Originally posted on 2/2/2013
This is Clan Davidson's modern tartan. There are many variations, for hunting, fancy affairs, ancient and others.
Yeah, I know, I'm a wee bit late, and soon the world will be turned all pink and red by people in love, looking for love, dreaming of love, or just eating pink cupcakes pining for love. Never mind, my fun Burn's Night AGA dinner is worth revisiting (for me, anyway) even at this late date....because....Scottish descendants are a fierce and proud lot. We cling to our Scottish roots, no matter how tenuous.
My mother was born on Canadian soil. Her mother - my Grandma Sadie - was a Scot. She was pregnant with my mother when her staunch and I'm going to assume, cold as ice, family shuffled her onto a boat bound for Montreal. She was pregnant out of wedlock. But it wasn't for lack of desire...the young man wanted to marry Sadie, but he was a Jew and therefor, the family didn't allow it. On the other hand, having an illegitimate child - and part Jewish at that! - was too much for my ancestors to bear, so off she went. Forced away from her love (I believe his name was George Woolgar, though there's no one left to ask), and her home, off she sailed.
Mother was born in Montreal. My father comes from English and Scottish folk, though I choose to ignore the English (Langford) and cleave to the Scottish (Clan Davidson). I think it's the wild, warrior, tribal aspect of the Scots that makes them so fascinating.
Every year, my mother and father would head off to the local legion to celebrate Burns' Night. I didn't go. It was a grown up thing. But she did bring me home a slice of haggis, wrapped up in a paper napkin. I failed to get all the excitement. It certainly didn't stir in me the joy and pride it aroused in her. She played Kenneth Keller on the Hi-Fi and recited Burns' poems. "My love is like a red, red rose...."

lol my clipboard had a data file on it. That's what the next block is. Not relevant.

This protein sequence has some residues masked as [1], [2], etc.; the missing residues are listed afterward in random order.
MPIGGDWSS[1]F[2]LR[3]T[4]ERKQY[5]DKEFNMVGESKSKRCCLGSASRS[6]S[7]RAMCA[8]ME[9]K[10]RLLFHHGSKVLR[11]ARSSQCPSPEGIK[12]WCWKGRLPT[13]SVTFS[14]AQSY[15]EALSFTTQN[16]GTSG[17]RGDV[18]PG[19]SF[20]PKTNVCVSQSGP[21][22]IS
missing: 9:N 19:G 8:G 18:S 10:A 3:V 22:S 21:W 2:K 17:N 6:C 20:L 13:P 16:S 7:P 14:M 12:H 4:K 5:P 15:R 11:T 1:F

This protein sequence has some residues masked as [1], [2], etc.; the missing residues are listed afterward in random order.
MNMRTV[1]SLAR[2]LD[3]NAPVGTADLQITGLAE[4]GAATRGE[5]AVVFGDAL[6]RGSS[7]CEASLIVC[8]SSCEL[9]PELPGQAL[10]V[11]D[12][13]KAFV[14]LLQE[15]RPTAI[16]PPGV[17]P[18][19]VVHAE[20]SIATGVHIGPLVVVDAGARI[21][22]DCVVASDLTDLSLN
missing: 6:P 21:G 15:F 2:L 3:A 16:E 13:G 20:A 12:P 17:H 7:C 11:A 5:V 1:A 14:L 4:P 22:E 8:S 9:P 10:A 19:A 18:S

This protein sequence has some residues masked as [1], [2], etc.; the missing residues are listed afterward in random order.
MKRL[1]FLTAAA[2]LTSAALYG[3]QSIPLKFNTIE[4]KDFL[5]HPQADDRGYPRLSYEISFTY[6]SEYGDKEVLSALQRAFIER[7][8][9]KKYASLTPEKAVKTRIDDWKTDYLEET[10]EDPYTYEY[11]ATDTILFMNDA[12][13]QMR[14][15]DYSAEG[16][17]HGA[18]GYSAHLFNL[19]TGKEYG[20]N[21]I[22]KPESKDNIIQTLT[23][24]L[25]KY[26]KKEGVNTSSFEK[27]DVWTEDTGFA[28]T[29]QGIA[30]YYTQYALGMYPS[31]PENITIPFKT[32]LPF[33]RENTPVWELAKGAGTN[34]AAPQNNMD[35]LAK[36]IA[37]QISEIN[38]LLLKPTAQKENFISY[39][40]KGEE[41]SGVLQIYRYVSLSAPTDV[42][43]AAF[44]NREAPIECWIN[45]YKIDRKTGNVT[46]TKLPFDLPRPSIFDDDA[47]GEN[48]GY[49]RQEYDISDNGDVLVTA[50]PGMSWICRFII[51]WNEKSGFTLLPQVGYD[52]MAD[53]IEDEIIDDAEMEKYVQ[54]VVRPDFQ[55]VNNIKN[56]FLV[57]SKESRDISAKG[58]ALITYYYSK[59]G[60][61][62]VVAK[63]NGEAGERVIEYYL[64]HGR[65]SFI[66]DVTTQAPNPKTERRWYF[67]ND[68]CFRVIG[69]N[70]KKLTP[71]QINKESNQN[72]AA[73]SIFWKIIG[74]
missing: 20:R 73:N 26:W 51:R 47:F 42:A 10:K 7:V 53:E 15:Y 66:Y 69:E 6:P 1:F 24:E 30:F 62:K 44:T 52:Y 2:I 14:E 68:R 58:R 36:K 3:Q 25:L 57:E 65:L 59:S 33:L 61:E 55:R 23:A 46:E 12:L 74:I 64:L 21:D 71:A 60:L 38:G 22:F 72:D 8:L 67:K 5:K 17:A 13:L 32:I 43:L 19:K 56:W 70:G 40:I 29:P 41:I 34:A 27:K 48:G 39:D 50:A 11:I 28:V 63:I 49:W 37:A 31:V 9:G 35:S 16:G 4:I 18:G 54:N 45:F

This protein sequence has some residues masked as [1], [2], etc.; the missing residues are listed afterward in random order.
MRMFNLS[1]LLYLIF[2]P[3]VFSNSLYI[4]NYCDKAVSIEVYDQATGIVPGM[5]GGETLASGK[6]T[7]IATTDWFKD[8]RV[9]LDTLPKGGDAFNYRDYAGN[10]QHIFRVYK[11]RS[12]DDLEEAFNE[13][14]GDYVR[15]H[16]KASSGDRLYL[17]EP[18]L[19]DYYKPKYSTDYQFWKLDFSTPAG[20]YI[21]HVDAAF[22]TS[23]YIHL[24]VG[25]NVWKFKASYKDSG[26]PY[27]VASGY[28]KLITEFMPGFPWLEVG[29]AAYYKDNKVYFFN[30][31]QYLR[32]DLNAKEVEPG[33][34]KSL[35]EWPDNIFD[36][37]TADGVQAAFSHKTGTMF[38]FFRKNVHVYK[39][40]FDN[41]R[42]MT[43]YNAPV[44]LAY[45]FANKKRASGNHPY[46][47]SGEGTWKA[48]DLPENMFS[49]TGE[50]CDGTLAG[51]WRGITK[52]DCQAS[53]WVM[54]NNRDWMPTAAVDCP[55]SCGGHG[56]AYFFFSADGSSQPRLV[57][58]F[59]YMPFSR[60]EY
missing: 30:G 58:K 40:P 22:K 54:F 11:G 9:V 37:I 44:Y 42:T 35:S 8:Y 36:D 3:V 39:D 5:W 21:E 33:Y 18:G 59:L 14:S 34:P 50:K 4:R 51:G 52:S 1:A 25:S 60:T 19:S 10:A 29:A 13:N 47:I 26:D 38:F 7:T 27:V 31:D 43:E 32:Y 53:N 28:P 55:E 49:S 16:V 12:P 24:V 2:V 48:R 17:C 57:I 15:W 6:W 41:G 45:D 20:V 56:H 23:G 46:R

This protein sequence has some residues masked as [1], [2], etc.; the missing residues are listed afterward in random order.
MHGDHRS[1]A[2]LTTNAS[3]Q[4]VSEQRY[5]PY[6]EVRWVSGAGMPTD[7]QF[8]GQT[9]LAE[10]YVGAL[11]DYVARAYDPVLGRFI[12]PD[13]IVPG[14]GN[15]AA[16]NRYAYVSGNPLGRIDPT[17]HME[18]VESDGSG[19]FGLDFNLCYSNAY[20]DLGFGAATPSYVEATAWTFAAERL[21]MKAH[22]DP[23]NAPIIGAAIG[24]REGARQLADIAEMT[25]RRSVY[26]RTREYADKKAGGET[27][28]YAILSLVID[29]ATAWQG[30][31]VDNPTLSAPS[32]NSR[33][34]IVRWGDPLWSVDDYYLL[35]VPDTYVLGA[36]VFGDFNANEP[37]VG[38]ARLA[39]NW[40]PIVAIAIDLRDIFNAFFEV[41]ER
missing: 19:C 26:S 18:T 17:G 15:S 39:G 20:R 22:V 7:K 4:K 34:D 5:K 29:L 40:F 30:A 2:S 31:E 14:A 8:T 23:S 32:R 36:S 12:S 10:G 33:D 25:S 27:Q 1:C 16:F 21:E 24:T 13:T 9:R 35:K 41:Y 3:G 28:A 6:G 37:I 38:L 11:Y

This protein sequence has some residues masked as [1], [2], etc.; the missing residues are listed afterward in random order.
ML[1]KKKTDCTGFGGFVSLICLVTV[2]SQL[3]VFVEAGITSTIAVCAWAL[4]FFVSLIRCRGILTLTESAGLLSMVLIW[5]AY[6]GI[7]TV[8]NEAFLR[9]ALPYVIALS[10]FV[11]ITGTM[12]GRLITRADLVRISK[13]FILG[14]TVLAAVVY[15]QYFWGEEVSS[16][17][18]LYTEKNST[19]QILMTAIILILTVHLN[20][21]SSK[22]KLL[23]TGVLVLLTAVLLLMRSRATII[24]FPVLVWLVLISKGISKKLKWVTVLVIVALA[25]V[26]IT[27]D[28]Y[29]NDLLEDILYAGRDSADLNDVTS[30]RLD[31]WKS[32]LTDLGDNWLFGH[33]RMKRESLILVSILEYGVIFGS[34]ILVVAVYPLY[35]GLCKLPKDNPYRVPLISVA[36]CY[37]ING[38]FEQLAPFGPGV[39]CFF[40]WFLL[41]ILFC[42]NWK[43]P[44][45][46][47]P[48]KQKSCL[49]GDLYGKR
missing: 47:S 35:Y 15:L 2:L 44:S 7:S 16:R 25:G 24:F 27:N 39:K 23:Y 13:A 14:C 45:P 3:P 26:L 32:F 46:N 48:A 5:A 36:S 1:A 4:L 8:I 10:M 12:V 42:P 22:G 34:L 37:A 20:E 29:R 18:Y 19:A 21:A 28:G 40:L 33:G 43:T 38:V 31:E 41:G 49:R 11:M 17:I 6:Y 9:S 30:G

But, as with so many things we take for granted as kids, as I age, Burns Night and my Scottish roots take on more importance and I become more Scottish than ever I was before....or really have any right to be!
Valerie Howes is a real Scot. The kind with an accent. You know, fresh off the boat...sort of. She invited me to a Burns Night celebration at the AGA store. Sure, I was going to have to work for my supper - I even sang for it, a little... but I was going to eat haggis and play with AGAs. And eat tatties and neeps. I can eat turnips with butter, maple, salt and pepper all day! And yet I don't. Not until they're set in front of me all by someone else.
Haggis is offal all ground up with spices and oats and barley, jammed inside a sheep stomach, and despite all that, it is truly delish! Hey, this is nose to tail eating before it had a cool name and was made all trendy by top chefs.
You don't eat the stomach - toss it to the hounds! Once this puppy is steamed and cut open, it's soft and the aroma is...um...rich and gamy. I had to defile it with my knife (German-made!) because I do not own a dirk. It's on my wish list.
Bottom line? If you've never tried haggis, do. If you like Scotch, that will help.